Local designers took to the spotlight during Omaha’s Fashion Week – one of the top five shows in the United States. The six-night event highlighted the local fashion scene’s spring lines. There were some interesting styles on display.
The cool thing about Omaha Fashion Week is that it goes beyond just models and designers displaying their wares. Community-related events were also featured – Student Night (which allowed high school students an opportunity to show off their design skills), Cancer Survivor Night (which featured men and women who have survived cancer or are current patients modeling outfits designed for them by local designers) and Beauty Show Night (local salons and stylists create “looks” for a chance at a prize package). The remaining three nights feature designers and their models.
I took in two shows – Cancer Survivor Night and the first designer Showcase. I may be a guy whose “style” is T-shirts and jeans, but even I can admire the fashions created by some of the best designers in the Midwest, as well as the United States.
Cancer Survivor Night can tug at your heart strings, especially when you see the children who handled their situations so bravely.
A little girl went straight for my heart. You could tell she loved being on the runway. She had the biggest and cutest smile on her face. The adult with her was having a great time, too. A little hair flips as they modeled their outfits. Just a sweet scene to take in.
One model showed her bravery on the runway. As she finished modeling her outfit, she started her turn toward backstage and took off her wig. The crowd erupted in cheers and applause. It reminded me of my older sister Phyllis (who we lost to pancreatic cancer), who said she had time with wigs.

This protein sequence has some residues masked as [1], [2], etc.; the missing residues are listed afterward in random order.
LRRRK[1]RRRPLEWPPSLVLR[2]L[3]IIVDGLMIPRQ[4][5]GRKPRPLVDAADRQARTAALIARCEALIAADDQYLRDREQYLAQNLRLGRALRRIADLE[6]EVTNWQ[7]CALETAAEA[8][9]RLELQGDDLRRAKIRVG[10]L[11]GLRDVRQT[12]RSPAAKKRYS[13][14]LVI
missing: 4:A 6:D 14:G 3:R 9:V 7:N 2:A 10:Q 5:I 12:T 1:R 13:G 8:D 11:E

Men modeled some cool outfits. They, too, received their fair share of cheers.
The few dozen models deserve individual praise and support for their bravery during their health battles. Perhaps, the most emotional participant was the youngest cancer patient/survivor – 12 months old. She and her mom walked the runway with smiles on their faces. That night was an emotional one for many people in attendance.
You know how they say it’s a small world? A friend messaged me to say her sister – Kristi Cornish – was walking the runway for Atomic Bombshell. The store is owned by designer Andrea Hurtt. The models wore Classic Bombshell dresses. Bombshell is a clothing style that focuses on 1940s/50s styles.
Hurtt won the designer prize for the night with the Bombshells theme.
The next night brought out more designs by the designers. The showcase featured outfits by six designers.
Hurtt again had a line of fashion – Amaryllis designs – displayed by models. The bombshell look harkens back to mid-1900s, and the models looked beautiful with their hair styles reflecting the era. The outfits were very stylish. The Bombshell look is a lifestyle that many people have embraced.
The first Showcase night ran a gamut of styles – ranging from a Native American theme to “hippie” to religion.